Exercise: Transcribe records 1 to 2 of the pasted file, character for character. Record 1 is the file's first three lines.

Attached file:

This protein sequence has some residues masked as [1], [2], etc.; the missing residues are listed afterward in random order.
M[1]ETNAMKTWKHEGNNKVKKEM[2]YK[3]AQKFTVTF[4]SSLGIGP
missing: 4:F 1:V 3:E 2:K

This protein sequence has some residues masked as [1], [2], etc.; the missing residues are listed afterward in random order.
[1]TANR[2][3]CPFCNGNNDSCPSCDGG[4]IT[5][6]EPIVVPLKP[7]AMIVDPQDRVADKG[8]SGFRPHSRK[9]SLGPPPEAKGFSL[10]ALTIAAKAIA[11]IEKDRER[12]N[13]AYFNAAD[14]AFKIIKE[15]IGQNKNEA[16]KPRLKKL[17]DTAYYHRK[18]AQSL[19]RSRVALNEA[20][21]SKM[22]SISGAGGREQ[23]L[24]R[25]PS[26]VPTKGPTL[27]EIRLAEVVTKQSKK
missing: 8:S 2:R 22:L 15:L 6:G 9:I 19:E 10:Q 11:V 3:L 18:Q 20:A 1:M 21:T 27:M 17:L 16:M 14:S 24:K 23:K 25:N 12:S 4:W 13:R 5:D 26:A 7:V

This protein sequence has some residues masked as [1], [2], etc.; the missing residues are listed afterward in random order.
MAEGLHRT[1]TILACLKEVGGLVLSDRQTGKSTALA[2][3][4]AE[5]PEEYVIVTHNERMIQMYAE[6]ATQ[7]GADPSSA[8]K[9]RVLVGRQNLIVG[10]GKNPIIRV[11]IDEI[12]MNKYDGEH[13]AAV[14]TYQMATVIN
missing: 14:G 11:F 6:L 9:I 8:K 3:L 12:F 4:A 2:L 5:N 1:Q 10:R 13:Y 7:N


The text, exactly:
This protein sequence has some residues masked as [1], [2], etc.; the missing residues are listed afterward in random order.
M[1]ETNAMKTWKHEGNNKVKKEM[2]YK[3]AQKFTVTF[4]SSLGIGP
missing: 4:F 1:V 3:E 2:K

This protein sequence has some residues masked as [1], [2], etc.; the missing residues are listed afterward in random order.
[1]TANR[2][3]CPFCNGNNDSCPSCDGG[4]IT[5][6]EPIVVPLKP[7]AMIVDPQDRVADKG[8]SGFRPHSRK[9]SLGPPPEAKGFSL[10]ALTIAAKAIA[11]IEKDRER[12]N[13]AYFNAAD[14]AFKIIKE[15]IGQNKNEA[16]KPRLKKL[17]DTAYYHRK[18]AQSL[19]RSRVALNEA[20][21]SKM[22]SISGAGGREQ[23]L[24]R[25]PS[26]VPTKGPTL[27]EIRLAEVVTKQSKK
missing: 8:S 2:R 22:L 15:L 6:G 9:I 19:E 10:Q 11:V 3:L 18:Q 20:A 1:M 21:T 27:M 17:L 16:M 14:S 24:K 23:K 25:N 12:S 4:W 13:R 5:D 26:A 7:V